Bleaching Bones

by Landless

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Smugo
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Smugo If you dont believe in ghosts, these songs will change that.
Lute FP
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Lute FP Purging my BC wishlist I realized it was time to pull the trigger on this one. Not my typical go-to, which is why it was parked in my wishlist so long.

Irish folk songs done A Capella, one of the best examples of the sheer beauty of the human voice. Compelling lyrics and trance-inducing vocal harmonies. This should be in everyone’s collection just because it is so beautiful, even if it just gets tucked away for those occasions when it is just what the doctor ordered.
Chris Beausang
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Chris Beausang Landless are easily one of the most interesting acts coming out of what I've seen or heard referred to as the Irish folk or trad revival over the past number of years. Every time I listen to a song off this record I wind up listening to the whole thing cos its just so singular sounding and unearthly. Up there with some of the best choral, chant, music in general, Bleaching Bones is just class and I can't wait to hear what they do next
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1.
The trees they grow tall and the grass it grows green; The time has come and past my love since you and I have been. It’s a cold and bitter night, my love, that I lie here alone; My bonny boy was young but he’s gone. Oh, father, dearest father, you did to me what’s wrong When you married me to the bonny boy whose age it was too young. For he was scarce sixteen years and I was twenty one; My bonny boy was young and growing. Oh, daughter, dearest daughter, I did to you no wrong When I married you to the bonny boy whose age it was too young. For he’d prove to be a man to you when I was dead and gone; Your bonny boy was young and growing. But, daughter, dearest daughter, I’ll tell you what I’ll do: I’ll send your love to college for another year or two. And whilst he’s at college he’ll wear a ribbon blue So the girls will all know that he’s married. As I went down by the college wall, I spied four and twenty college boys all playing with a ball. And it’s there I spied my own true love, the fairest of them all; My bonny boy was young and growing. And at the age of sixteen he was a married man; And at the age of seventeen, the father to a son; And at the age of eighteen years, over his grave the grass grew green; Cruel death had put an end to his growing. I’ll make my love a shroud of the oriental brown And whilst I sit and sew it, the tears they will roll down. I will weep and I will mourn him until the day I die, But I’ll rear his bonny son whilst he’s growing.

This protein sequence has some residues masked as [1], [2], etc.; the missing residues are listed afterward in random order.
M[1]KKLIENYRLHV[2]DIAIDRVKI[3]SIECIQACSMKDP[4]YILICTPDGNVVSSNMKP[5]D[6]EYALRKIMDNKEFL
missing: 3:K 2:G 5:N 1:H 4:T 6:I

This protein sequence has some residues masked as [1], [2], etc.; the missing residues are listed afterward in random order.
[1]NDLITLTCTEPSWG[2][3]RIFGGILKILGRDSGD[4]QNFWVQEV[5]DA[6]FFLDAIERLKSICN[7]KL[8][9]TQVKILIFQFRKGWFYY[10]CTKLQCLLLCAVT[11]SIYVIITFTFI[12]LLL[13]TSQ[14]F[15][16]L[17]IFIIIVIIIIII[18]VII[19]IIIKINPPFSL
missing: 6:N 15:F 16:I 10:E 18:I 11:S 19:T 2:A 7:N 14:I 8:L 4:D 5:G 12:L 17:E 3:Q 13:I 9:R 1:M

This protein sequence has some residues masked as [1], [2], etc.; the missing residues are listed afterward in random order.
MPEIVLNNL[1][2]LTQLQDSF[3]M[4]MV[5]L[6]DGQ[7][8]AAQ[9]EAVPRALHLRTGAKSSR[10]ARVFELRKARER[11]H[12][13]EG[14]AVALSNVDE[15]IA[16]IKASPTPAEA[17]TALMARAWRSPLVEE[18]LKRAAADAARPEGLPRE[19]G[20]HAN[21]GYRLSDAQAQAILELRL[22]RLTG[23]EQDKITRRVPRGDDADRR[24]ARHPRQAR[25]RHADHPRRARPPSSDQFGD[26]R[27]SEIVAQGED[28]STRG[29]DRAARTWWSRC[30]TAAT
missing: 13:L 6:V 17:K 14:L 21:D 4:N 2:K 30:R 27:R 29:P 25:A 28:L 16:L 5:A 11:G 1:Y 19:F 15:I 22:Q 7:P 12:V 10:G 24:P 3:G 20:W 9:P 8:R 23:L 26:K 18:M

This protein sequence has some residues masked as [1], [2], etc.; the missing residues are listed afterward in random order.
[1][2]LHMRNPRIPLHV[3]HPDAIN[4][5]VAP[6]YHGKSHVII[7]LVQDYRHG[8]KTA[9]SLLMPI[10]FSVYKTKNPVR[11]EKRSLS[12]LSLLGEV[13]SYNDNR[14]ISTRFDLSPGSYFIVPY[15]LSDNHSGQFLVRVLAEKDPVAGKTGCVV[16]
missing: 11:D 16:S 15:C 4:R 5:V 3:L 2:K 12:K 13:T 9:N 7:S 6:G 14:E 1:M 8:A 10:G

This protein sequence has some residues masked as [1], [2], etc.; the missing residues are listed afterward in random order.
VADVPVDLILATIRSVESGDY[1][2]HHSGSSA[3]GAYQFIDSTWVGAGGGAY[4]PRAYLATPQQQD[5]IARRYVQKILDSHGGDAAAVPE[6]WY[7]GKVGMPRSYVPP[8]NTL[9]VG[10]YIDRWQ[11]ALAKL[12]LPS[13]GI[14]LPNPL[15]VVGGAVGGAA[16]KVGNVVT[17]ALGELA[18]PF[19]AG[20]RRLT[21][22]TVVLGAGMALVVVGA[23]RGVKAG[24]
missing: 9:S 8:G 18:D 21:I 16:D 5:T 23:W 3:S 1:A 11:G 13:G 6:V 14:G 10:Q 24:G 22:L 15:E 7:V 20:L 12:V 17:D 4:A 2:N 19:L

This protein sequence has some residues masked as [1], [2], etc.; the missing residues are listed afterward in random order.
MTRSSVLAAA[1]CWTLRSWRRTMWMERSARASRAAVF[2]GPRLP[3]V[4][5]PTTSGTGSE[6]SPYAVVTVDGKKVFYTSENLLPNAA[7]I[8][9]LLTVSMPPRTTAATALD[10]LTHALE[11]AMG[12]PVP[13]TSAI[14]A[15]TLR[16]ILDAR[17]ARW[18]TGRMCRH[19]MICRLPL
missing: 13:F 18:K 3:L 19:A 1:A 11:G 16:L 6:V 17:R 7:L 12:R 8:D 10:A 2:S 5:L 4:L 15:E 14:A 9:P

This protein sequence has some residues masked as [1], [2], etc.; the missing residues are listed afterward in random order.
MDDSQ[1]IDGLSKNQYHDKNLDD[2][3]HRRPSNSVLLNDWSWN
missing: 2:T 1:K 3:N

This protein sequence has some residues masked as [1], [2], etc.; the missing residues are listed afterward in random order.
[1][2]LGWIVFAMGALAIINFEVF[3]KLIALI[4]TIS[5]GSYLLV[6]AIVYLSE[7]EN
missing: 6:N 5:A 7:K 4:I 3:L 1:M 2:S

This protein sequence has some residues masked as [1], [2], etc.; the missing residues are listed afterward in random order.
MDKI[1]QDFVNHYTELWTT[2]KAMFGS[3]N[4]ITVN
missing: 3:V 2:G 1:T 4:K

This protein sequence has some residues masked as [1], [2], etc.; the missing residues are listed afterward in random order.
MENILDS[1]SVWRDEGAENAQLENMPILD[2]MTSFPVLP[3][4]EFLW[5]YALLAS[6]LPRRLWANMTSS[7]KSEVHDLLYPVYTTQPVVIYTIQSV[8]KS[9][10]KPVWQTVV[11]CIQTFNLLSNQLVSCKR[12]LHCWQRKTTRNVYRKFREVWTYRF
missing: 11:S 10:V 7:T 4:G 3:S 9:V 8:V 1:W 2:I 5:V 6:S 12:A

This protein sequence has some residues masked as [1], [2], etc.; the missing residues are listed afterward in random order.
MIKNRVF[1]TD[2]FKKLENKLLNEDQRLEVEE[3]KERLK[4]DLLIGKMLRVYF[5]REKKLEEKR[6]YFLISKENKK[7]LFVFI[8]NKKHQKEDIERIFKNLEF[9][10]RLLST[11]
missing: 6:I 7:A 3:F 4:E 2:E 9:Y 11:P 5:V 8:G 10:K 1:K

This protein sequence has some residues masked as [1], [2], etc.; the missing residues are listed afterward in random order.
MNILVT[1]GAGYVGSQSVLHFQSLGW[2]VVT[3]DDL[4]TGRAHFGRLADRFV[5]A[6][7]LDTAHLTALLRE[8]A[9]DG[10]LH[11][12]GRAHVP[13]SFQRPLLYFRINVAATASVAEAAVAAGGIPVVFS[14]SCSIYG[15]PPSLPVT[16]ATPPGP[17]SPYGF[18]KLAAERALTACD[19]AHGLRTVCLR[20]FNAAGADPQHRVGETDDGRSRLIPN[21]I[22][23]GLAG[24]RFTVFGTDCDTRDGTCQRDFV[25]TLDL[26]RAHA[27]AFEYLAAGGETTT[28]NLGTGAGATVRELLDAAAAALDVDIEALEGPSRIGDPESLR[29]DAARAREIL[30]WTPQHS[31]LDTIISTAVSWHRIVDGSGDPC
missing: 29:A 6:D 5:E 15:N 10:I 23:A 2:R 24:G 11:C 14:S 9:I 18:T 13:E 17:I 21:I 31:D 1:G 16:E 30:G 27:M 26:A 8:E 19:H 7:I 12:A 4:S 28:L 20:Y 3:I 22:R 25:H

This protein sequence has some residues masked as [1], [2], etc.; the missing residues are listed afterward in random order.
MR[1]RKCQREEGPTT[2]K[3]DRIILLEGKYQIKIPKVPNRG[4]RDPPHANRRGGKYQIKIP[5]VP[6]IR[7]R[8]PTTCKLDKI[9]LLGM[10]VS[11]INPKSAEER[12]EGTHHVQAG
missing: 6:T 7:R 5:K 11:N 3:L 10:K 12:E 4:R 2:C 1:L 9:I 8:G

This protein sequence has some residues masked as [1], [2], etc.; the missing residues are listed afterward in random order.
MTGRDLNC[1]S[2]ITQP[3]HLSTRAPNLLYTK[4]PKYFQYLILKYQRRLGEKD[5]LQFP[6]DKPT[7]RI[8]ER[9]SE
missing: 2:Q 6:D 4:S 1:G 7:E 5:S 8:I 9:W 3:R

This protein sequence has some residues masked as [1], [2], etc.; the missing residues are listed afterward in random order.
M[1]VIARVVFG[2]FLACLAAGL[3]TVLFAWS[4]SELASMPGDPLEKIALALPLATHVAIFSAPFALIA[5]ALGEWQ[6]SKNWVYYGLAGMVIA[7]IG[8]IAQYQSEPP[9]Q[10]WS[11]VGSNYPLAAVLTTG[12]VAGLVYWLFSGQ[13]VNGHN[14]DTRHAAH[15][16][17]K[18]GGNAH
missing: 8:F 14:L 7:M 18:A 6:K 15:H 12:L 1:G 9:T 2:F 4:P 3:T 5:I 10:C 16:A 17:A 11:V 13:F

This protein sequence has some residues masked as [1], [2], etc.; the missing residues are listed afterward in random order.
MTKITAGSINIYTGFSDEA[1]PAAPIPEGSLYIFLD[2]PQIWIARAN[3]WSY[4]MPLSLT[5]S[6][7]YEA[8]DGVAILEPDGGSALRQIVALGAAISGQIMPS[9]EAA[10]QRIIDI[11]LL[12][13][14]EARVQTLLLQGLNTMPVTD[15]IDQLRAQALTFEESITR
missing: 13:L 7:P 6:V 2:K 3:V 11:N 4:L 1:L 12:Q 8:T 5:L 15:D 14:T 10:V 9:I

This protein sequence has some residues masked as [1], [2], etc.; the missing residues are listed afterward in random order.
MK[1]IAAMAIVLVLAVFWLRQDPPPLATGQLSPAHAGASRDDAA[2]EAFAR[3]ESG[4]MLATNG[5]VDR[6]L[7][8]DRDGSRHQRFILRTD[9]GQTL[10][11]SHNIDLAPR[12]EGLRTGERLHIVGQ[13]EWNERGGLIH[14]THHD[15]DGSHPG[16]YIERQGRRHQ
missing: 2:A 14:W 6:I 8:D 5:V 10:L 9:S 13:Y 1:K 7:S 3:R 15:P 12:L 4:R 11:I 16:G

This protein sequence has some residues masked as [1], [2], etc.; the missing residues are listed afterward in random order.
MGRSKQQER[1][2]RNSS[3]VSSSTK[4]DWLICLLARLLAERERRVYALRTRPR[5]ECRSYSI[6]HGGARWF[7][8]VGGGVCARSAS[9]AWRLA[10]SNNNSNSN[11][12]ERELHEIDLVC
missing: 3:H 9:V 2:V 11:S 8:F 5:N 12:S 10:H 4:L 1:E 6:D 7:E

2.
01:58
Behold with awful pomp, The judge prepares to come. Th’archangel sounds the dreadful trump, And wakes the general doom. Nature in wild amaze, Her dissolution mourns. Blushes of blood the moon deface, The sun to darkness turns. The living look with dread, The frighted dead arise. Start from the monumental bed, And lift their ghastly eyes!
3.
There’s been a maid by a washing well Green grows the lily-o; There’s been a maid by a washing stone In the well below the valley-o. There’s been a man and he rode by, Green grows the lily-o; There’s been a man and he rode by In the well below the valley-o. He asked for a drink as he felt dry Green grows the lily-o; He asked for a drink as he felt dry In the well below the valley-o. Come in sir and drink your fill Green grows the lily-o; Come in sir and drink your fill In the well below the valley-o. What would happen if I fell in? Green grows the lily-o; What would happen if I fell in The well below the valley-o? Your body would make a floating boat Green grows the lily-o; Your body would make a floating boat In the well below the valley-o. If that should happen then God help me Green grows the lily-o; If that should happen then God help me In the well below the valley-o.